The Impact of Gender in ICT Usage, Education and Career: Comparisons between Greece and Germany

The Impact of Gender in ICT Usage, Education and Career: Comparisons between Greece and Germany

Bernhard Ertl (Universität der Bundeswehr München, Germany), Kathrin Helling (Leopold-Franzens-Universität Innsbruck, Germany) and Kathy Kikis-Papadakis (Institute for Applied Computational Mathematics, Greece)
DOI: 10.4018/978-1-60960-759-3.ch007
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Abstract

Gender is an important issue in the context of information and communication technologies (ICT). Studies show that ICT use is subject to gender bias, e.g. in relation to ICT use and interests. This contribution describes the current situation of gender and ICT professions in Germany and Greece. Based on an empirical study, it shows particular areas in ICT education that suffer from gender inequalities in both countries. Furthermore, the chapter elaborates how gender inequalities develop from secondary to professional ICT careers based on statistics from Germany and Greece.
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Introduction

Germany and Greece have different economic structures. In Germany, 72 percent of the work force relate to services, 27 percent to industry and less than one percent to agriculture. Thus, Germany has a industrial history with huge exports of industrial goods, mainly machines, vehicles and chemicals (CIA, 2010a). In contrast, Greece has a stronger agricultural tradition: 65 percent of the work force relate to services, 22 percent to industry, and 12 to agriculture. This results in comparably few exports of mainly food and beverages, and manufactured goods (CIA, 2010b). Comparing both countries, Greece’s exports value about 1.5 percent of the German exports.

As a consequence of recession-driven economic development, the information and communication technology sector has weakened in recent years in OECD countries. Still, an ICT growth of about 4 percent was observed in 2008. Although there was a decrease in 2009 due to the current financial crisis, a general upturn is expected in the long-term because of constant development of the ICT services, software, products for Internet use and communication, and infrastructure. The ICT skills of the work force contribute to the growth: the overall share of employees in ICT specialist occupations is 4 percent and increasing rapidly, and 20 percent of employment relates to occupations that use ICT extensively (OECD, 2008). The report shows that Germany is ahead of Greece with regard to the development of the ICT sector, e.g. Germany has a tertiary share of top performing ICT companies, it is spending a greater amount in ICT market segments, it has a tertiary share of ICT services in total business services, and a tertiary share of ICT employees in the business sector, and so forth.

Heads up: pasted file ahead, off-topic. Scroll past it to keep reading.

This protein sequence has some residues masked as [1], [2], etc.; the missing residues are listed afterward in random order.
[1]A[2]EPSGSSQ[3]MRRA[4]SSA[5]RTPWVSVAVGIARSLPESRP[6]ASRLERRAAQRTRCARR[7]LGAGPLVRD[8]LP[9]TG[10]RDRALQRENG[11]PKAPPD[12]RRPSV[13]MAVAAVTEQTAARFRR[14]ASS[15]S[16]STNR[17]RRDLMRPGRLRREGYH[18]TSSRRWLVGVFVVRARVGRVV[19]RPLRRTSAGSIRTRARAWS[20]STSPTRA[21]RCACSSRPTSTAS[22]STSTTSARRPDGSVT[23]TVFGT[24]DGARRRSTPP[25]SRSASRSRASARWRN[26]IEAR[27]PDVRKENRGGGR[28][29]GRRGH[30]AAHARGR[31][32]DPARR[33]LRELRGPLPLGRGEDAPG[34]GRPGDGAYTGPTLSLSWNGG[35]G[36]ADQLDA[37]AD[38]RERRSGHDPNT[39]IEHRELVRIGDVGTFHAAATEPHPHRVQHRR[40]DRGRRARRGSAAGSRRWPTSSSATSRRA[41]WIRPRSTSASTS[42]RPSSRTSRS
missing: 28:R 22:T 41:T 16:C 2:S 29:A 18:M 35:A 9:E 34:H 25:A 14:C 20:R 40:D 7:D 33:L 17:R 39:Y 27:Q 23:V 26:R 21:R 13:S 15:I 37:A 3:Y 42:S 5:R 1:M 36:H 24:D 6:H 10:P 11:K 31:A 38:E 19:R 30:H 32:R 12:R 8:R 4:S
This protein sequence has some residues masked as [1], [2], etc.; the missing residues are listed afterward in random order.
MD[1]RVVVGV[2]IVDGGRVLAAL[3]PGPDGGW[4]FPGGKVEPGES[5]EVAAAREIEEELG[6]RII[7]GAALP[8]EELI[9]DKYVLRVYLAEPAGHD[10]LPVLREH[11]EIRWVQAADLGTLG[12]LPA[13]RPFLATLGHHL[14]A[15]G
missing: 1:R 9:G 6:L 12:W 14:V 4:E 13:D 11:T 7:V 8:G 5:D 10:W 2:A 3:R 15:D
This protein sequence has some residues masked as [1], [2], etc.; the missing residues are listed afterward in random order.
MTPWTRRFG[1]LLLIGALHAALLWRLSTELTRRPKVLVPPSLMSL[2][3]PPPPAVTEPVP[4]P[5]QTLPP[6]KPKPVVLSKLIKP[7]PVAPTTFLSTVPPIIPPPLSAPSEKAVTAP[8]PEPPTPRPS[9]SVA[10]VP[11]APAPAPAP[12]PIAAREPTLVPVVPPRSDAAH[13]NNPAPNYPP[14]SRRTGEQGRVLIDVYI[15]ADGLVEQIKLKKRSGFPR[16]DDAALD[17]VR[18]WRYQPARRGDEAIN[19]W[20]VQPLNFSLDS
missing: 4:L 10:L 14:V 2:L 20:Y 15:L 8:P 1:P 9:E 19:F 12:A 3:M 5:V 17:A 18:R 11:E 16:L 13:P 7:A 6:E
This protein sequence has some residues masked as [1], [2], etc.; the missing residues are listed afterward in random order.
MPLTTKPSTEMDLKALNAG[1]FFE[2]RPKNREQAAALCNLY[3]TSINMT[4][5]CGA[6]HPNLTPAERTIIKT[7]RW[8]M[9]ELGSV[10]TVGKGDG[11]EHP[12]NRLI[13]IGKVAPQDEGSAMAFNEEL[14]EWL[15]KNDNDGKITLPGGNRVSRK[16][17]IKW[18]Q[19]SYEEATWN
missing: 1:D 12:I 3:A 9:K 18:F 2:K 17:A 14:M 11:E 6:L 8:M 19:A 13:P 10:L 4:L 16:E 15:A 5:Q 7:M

Apart from these differences in the economic structure and ICT business sector development, the educational systems of both countries can be compared. Even though there are many differences, for example with regard to the education policy developments in both countries, or the educational attainment of the population, both countries have a similar humanistic secondary tradition with an average schooling expectancy of 16 years in Germany and 17 years in Greece. In addition, the public educational expenditures are on a similar level, 4.4 percent of the GDP in Greece and 4.6 percent in Germany (CIA, 2010a; 2010b). In this context, it is interesting to note how far gender differences reach in ICT usage, in ICT education at secondary level, in tertiary education, and in ICT-related careers in both countries. Currently, females profit less than men from the growth and employment prospects of the ICT sector, and approaches to facilitate girls at secondary level to take up ICT-related careers should be considered.

Germany and Greece have recently made progress with respect to reducing gender inequalities in using information and communication technologies. An increasing number of citizens are using ICT, and in the context of Internet usage recent studies were able to show an increase in all age groups for both countries (see Initiative D21, 2008; Observatory for the Greek IS, 2008). However, the studies also reveal that the number of male Internet users steadily exceeds the number of female users, and the gap increases with the user age.

At secondary level, self-efficacy and competencies for computer use follow the traditional western stereotype (to exemplify, see OECD, 2005): boys show more confidence than girls in performing computer tasks.

Educational trajectories from secondary to university and the uptake of careers in ICT-related professions increase gender imbalance (European Commission, 2006): Particularly in the context of ICT, the higher the level of professional development, the lower the percentage of women involved. Even if women are employed in ICT professions, they earn less for their work than their male colleagues.

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